By Fr. Stephen Freeman, May 20, 2015
The search for the historical anything is an exercise in fantasy and imagination, a good movie, but not good for much else. C.S. Lewis noted that reviewers of his books, speculating on how they were written and other such intimate historical matters, were almost universally wrong. He wondered out loud why we should presume historical critics of the past, sometimes of a past stretching back for millennia, should be taken at all seriously. Why should we consider with any weight any scholar’s statement concerning the background and shaping of St. Matthew’s gospel (to use only a single example)? The answer is simple: we shouldn’t.
This is not to say that we should not consider history, nor ask historical questions. It is rather to affirm that things in history have long since passed beyond the bounds of human knowing. Those who make great assertions about the historical reasons for their present decisions are not saying anything about the nature of history, but are revealing the nature of their ideological commitments.
The “history” with which we live today, is not, in fact, history, but those parts of “history” which are present. The Scriptures are not only a historical book, but are also a present book. I have a copy in my computer. Thus the Orthodox do not think of Tradition as something of the past, but something of the present. Tradition is literally, “that which is handed down,” paradosis. It is not a reference to that which was, but to that which is. Modernists do not reject the past when they ignore Tradition – they ignore part of the present for their own perverse reasons.
Every human being is himself a Tradition. The life which I have is not a new, modern creation which suddenly came into being. The better part of all human experience lives within me (in some form) in the record of my biology. However, the modern world treats us as though we were each a tabla rasa.
There is a false dilemma created by the modern consciousness (which itself is strange form of selective amnesia). The dilemma is to insist that all knowledge of the past, resides in the past, and that modernity can only approach it as detective and archaeologist. We dig for knowledge of the Roman empire when its language and history exist in our tongues. We are taught that these ancient lives belong to aliens, as though the past were another planet and not the extension of the present through time.
Many Christians suffer deep anxiety from this false consciousness. Some fool with a PhD announces that the Christian story is simply the propaganda of a Roman ruling class to pacify the Middle East (an actual recent Facebook headline), and the faith of the weak is shaken. A public whose knowledge of its own civilization extends no further back than the last episode of TMZ is undermined by every pseudo-historian’s claim (cf. Mary Magdalen, Gospel of Judas, Rudolf Bultmann, Jack Spong, etc.).
But these modernist delusions are not the enemy. Their invitation is to a world of false historicism in which the past is inherently lost and obscured. Christian fundamentalists (of whatever stripe) who search for historical remnants of Noah’s Ark (or other similar forays) in order to substantiate the historical claims of Scripture have already consigned themselves to lives of anxiety and their children and grandchildren to unbelief. For it is the nature of the modern conception of history that the past is lost. Even the discovery of its older artifacts is not its restoration to the present, but the unearthing of artifacts into the maw of historicist argument. Our knowledge of what is past, as a part of our present, properly rests on other grounds.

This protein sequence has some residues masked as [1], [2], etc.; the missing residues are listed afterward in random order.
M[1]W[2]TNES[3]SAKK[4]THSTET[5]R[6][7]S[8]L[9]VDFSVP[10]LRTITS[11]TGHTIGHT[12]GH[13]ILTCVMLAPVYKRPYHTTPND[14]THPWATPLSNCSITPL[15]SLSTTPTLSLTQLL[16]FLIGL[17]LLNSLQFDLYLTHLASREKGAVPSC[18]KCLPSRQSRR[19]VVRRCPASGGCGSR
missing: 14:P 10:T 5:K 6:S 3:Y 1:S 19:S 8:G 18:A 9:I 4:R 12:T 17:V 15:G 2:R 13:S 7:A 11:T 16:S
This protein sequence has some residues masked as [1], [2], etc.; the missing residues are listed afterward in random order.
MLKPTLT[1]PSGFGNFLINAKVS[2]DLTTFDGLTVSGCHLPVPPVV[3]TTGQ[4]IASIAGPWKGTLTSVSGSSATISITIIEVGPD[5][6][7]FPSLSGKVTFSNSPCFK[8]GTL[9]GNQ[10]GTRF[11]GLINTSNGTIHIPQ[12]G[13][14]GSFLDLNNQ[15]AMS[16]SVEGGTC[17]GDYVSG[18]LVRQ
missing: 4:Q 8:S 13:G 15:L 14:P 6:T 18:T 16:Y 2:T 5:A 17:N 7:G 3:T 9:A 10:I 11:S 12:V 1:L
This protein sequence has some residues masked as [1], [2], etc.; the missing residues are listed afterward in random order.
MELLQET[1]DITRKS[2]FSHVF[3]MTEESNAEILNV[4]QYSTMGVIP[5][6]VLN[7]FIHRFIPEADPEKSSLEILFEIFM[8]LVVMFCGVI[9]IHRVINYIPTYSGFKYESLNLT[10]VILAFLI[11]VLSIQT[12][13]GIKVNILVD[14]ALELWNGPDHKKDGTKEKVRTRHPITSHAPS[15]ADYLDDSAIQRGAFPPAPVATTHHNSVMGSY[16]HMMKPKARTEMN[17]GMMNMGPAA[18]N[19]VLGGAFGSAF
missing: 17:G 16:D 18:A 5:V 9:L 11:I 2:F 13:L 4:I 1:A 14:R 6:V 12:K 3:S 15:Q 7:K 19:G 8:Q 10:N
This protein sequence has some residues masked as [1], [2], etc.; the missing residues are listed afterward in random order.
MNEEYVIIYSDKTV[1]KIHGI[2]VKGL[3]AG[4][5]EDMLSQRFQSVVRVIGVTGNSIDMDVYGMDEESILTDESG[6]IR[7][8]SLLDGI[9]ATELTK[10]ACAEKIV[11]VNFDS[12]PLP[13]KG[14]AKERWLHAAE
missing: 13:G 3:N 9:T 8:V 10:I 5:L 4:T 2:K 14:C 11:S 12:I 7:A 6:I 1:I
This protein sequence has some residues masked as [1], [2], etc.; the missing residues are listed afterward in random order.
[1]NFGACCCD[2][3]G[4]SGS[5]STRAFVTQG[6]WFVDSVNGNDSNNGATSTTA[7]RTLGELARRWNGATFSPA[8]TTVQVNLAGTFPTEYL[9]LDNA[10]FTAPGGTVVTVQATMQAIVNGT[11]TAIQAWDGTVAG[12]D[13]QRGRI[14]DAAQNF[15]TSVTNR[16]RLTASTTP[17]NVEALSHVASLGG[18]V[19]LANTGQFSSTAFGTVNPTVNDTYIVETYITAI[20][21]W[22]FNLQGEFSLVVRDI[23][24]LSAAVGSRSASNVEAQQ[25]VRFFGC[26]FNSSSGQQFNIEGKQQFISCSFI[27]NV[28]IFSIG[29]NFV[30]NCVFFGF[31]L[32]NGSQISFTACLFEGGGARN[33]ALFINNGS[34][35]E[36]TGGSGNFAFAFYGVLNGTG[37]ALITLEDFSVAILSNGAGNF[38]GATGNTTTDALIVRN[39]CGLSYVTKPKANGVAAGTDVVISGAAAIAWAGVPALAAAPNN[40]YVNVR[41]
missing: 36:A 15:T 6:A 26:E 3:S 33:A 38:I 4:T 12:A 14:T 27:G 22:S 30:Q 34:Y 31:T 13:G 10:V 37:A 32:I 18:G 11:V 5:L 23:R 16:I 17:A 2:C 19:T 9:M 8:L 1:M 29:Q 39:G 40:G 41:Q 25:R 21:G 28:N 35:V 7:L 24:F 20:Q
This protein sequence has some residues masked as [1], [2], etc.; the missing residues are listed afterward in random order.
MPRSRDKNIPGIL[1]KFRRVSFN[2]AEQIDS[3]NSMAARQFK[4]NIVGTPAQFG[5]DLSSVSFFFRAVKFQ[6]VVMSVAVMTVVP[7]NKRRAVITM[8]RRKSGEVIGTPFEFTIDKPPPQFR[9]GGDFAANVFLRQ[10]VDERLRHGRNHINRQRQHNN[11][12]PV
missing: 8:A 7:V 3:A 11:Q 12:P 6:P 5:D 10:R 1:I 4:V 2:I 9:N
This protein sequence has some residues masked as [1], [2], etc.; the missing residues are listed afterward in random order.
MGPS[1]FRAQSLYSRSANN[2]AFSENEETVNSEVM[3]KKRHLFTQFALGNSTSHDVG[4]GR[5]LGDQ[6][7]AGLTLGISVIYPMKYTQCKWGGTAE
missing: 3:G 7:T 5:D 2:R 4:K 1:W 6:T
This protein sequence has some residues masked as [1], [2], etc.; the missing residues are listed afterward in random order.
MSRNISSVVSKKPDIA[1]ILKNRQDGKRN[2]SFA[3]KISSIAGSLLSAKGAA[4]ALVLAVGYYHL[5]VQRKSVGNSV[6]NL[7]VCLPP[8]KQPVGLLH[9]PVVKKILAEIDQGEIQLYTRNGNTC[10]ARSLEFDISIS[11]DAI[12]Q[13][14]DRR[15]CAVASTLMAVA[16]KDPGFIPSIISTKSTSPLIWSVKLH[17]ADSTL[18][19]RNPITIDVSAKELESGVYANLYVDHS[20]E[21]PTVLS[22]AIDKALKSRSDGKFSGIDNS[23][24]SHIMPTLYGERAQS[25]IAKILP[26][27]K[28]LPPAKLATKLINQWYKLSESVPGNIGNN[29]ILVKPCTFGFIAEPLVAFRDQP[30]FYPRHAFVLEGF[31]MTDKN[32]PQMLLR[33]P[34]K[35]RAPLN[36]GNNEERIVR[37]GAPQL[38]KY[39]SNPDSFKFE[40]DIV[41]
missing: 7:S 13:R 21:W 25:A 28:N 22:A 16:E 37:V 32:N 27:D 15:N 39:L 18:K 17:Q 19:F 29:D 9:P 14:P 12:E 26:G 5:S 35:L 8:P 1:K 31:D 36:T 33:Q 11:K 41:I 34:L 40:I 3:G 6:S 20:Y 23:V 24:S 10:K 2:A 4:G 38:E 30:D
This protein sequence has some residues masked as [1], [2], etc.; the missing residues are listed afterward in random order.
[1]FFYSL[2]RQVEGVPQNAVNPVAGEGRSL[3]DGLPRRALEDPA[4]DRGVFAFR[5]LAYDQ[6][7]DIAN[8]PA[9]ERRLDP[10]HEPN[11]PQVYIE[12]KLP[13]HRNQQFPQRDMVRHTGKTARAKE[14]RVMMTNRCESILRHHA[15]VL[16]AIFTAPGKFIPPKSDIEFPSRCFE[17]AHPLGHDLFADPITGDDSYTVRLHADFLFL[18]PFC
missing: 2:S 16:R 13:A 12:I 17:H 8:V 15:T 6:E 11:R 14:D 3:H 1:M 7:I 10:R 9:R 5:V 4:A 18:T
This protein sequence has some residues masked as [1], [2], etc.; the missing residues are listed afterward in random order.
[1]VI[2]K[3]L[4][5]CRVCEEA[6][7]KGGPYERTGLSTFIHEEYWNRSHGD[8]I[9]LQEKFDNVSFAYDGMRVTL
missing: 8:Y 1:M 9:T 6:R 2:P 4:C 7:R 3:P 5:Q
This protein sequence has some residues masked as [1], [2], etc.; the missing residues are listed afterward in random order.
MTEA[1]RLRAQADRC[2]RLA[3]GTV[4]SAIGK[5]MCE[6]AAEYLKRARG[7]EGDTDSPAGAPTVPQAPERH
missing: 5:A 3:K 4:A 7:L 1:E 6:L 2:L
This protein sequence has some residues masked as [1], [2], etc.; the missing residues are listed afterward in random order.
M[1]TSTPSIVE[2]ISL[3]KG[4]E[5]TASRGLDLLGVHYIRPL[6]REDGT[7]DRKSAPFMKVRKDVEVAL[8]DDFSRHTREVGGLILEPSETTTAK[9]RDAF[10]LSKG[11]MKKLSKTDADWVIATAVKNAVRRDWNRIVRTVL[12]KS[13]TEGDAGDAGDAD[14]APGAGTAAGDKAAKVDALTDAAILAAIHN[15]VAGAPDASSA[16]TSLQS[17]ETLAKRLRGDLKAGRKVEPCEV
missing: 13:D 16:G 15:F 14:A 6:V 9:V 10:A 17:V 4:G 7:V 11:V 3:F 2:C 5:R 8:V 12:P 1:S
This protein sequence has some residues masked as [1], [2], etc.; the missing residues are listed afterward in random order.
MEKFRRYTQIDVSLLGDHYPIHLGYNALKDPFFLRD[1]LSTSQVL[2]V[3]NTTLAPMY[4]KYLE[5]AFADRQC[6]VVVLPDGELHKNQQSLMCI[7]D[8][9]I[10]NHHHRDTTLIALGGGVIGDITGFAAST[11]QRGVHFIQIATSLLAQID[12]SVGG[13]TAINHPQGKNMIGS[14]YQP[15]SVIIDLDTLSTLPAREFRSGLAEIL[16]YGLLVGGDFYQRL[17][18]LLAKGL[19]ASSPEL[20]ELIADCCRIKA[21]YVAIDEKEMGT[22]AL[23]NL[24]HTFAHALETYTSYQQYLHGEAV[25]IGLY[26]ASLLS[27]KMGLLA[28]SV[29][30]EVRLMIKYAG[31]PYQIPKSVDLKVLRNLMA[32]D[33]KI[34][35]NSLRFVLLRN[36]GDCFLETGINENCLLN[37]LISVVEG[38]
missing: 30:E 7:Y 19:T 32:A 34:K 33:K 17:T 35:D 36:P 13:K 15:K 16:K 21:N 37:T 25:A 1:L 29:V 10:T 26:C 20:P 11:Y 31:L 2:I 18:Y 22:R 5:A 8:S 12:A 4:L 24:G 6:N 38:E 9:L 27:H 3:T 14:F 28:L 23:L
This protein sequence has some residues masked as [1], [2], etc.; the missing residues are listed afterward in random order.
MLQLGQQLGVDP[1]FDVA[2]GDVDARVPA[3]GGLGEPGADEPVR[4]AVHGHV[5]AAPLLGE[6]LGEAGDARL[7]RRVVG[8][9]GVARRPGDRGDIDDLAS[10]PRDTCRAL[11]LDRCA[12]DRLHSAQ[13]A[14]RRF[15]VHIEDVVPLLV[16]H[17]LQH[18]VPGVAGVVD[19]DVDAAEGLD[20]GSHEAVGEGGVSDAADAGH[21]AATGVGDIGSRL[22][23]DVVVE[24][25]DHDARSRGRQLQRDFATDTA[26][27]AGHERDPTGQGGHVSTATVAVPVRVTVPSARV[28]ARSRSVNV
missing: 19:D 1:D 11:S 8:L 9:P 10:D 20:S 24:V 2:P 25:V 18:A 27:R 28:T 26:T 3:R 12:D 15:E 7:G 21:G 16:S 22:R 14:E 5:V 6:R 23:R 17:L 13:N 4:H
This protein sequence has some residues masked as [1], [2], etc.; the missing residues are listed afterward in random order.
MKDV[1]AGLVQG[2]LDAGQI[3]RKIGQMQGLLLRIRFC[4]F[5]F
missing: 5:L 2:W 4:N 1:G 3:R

St. Paul’s treatment of the resurrection of Christ, makes use of what moderns would call “historical evidence”:
For I delivered to you first of all that which I also received: that Christ died for our sins according to the Scriptures, and that He was buried, and that He rose again the third day according to the Scriptures, and that He was seen by Cephas, then by the twelve. After that He was seen by over five hundred brethren at once, of whom the greater part remain to the present, but some have fallen asleep. After that He was seen by James, then by all the apostles. Then last of all He was seen by me also, as by one born out of due time. (1Co 15:3-8 NKJ)
He cites the eyewitnesses – or so it would seem. However, the thrust of his statement is not to the eyewitnesses as such, but to that “which was delivered.” This is the paradosis, the Tradition. For that which was delivered to the faithful in Corinth (as it was doubtless delivered to every Church of apostolic foundation, and to every Orthodox believer to this day) is the living content of the Apostolic witness. The resurrection of Christ is not news about a fact, but the very content of the Tradition itself. The historical evidence of the resurrection is the continuing life of the Church itself. The risen Christ is eaten and drunk by believers to this day. St. Paul adds himself to the list of “historical” witnesses. The exact character of that appearance is not described by Paul himself (it may be gleaned from the book of Acts). But he does not denigrate his own experience and witness – though it occurred at least three years after the ascension of Christ.
The security of our faith is not found within the diggings of archaeology or the arguments of textual scholars. It rests within the living Tradition, the paradosis, that abides in the Church. That Tradition does not lessen the importance of the witness within the Scriptures, nor the continuing emptiness of the tomb in Jerusalem. But it describes the proper nature and character of that witness. The witness of the resurrection is indeed that which is delivered to us – it abides.
~Fr. Stephen Freeman, Glory to God for All Things, https://blogs.ancientfaith.com/glory2godforallthings/2015/05/20/historys-detectives-2/